Friday, December 15, 2017

An Interview with...Christiane Burkhard

Once a week I post interviews with interesting people about their insights on their experience of working in the Knitting industry. I’ve noticed that every one of these individuals makes their living in a slightly different manner bringing their own unique presence to the knitting world.

You can find
Christiane here and here on Ravelry.

Where do you find inspiration?
There is not one particular source I find inspiration from for my designs. Nature, people, shapes, colors, architecture, yarn and fashion all offers a lot to get creativity going. That is the beautiful part about designing. One of my newer designs Ayona for example was inspired by the geometrical diamond shape.

What is your favourite knitting technique?
There are so many interesting techniques out there that it is hard to choose one favorite. I like to play with modular knitting as well as finding and exploring less known or new ways to achieve the construction I have in mind.

Do you look at other designers’ work or are you afraid that you will be influenced by their designs?
Looking at other designers work is like jumping into a big pool of creativity. There is always something to learn, to admire or just to make sure that the design I am thinking about doesn’t already exist. I especially love designers who found their own style or design voice instead of doing more of the same.

How many sample/test knitters do you have working for you or do you do it all yourself?
For now I knit the first sample myself, since it gives me the freedom to change things around as I go in case I want to add another detail or alter.
I work with 4 to 10 test knitters. I usually use some of my regular more experienced ones. In addition, I am also working with some less experienced knitters or testers, since their questions help to find out how user-friendly the patterns are. Let me take this question as an opportunity to thank all the people who test knit. It is very valuable for me as a designer and also for fellow knitters to get an easy to use pattern.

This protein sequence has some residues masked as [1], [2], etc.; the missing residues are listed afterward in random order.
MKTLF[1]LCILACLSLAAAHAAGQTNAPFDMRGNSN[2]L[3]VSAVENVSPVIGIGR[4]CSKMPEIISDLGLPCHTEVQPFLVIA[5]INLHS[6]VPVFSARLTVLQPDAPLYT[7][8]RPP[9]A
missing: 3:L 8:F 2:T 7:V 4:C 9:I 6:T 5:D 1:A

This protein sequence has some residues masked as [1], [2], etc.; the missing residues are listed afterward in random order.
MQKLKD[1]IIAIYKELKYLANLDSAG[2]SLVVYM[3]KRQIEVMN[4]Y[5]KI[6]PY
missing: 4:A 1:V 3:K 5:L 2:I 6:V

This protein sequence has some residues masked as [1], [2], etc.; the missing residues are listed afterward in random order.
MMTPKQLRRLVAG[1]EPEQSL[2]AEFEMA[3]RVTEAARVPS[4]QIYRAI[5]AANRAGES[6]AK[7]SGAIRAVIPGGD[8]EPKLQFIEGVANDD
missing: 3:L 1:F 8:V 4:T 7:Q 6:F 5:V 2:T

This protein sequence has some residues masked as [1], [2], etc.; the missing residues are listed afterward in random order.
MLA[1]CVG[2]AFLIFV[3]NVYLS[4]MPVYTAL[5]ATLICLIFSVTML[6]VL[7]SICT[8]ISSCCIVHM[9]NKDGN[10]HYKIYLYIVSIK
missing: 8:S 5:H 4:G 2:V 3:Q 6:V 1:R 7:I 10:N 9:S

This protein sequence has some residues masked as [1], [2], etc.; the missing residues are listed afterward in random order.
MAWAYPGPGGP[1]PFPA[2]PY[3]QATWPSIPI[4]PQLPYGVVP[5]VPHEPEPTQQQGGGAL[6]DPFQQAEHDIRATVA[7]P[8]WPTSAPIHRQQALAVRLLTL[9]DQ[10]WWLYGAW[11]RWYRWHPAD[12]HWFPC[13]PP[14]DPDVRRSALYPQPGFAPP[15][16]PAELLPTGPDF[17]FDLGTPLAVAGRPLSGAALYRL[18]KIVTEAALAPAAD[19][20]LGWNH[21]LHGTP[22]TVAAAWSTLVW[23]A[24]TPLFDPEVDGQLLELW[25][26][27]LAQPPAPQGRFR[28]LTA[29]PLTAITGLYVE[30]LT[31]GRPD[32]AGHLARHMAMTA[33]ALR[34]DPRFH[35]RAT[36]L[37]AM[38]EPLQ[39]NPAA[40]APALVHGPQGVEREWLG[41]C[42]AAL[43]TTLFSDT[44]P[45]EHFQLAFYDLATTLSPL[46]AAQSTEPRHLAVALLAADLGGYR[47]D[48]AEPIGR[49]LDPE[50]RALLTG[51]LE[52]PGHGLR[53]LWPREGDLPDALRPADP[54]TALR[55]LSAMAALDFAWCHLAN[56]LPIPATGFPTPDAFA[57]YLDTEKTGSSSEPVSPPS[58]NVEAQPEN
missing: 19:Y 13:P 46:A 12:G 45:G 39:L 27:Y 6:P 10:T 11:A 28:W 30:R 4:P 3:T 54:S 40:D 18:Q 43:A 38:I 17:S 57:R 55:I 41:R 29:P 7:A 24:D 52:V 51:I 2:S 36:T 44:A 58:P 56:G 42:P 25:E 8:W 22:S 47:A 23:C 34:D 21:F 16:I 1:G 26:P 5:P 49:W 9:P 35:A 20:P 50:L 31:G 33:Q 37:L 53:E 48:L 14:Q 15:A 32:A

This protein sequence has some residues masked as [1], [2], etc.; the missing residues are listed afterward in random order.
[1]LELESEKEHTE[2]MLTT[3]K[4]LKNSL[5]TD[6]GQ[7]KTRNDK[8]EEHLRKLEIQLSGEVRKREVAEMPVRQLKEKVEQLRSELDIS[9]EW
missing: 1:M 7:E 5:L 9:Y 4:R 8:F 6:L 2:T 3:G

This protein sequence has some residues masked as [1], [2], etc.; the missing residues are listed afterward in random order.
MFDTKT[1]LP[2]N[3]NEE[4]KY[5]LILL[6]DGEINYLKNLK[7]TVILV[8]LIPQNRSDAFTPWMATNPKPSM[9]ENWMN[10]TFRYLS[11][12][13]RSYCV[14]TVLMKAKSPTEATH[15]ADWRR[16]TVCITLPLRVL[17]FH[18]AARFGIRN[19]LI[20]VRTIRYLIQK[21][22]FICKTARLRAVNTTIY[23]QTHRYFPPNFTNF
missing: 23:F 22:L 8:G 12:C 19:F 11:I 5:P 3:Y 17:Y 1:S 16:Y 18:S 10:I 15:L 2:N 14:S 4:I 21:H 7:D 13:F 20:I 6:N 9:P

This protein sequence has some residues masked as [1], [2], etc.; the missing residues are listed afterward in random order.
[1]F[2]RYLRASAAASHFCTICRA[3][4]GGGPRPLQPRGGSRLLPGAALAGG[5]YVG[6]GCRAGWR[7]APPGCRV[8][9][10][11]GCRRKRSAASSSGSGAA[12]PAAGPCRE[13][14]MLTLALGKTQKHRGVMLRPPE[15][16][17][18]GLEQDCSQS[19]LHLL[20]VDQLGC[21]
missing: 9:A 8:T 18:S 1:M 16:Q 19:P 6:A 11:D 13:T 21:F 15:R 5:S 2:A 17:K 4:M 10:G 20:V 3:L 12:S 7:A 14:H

Did you do a formal business plan?

After moving from the US to Europe this is next on my agenda. It is always important to think about where you want to go and what you would like to achieve - especially if you plan to make designing your profession.

Do you have a mentor?
Unfortunately not. I am a learning-by-doing kind of person although I have a great network of knitters and designers who would give input or advice when needed.

Do you have a business model that you have emulated?

When I used to live in the US I worked as an hand dyer and designer to give the business a broader base. (I love dyeing too)

Do you use a tech editor?

Not yet. I just recently have started to look for someone who fits my needs and would like to collaborate with me.

How do you maintain your life/work balance?
Keeping a life/work balance is not easy. I have a family and another job. It needs a lot of discipline to balance this.

How do you deal with criticism?
Constructive criticism helps to improve my skills and pattern writing and therefore I am thankful for it. Through the years I have also learned to handle destructive criticism and it doesn’t affect me that much anymore.

What advice would you give someone who wants to pursue a career in knitting?
Through knitting platforms like Ravelry it became much easier for knitters to make designing their profession. As for any other profession it is important to learn more about what it needs to become a designer. Unfortunately, I met some beautiful knitters who thought as a designer they could now earn money with their hobby, and knit all day long. They later learned that there is much more involved, the hard way. Through the increasing possibilities for knitters to pursue this career also the number of designers increased tremendously during the last few years. Therefore, one of the things I would emphasize is to work towards developing your own style or distinct voice as a designer to avoid doing more of the same and getting lost in the crowd.

What’s next for you?
With moving to Germany, I have to reinvent myself again since the industry is different than in the US. It’s a new challenge I fully embrace. It is important for me not to get stuck in old ways….. One of the things which are on my heart in this process can be summarized with two words “Slow Fashion”.

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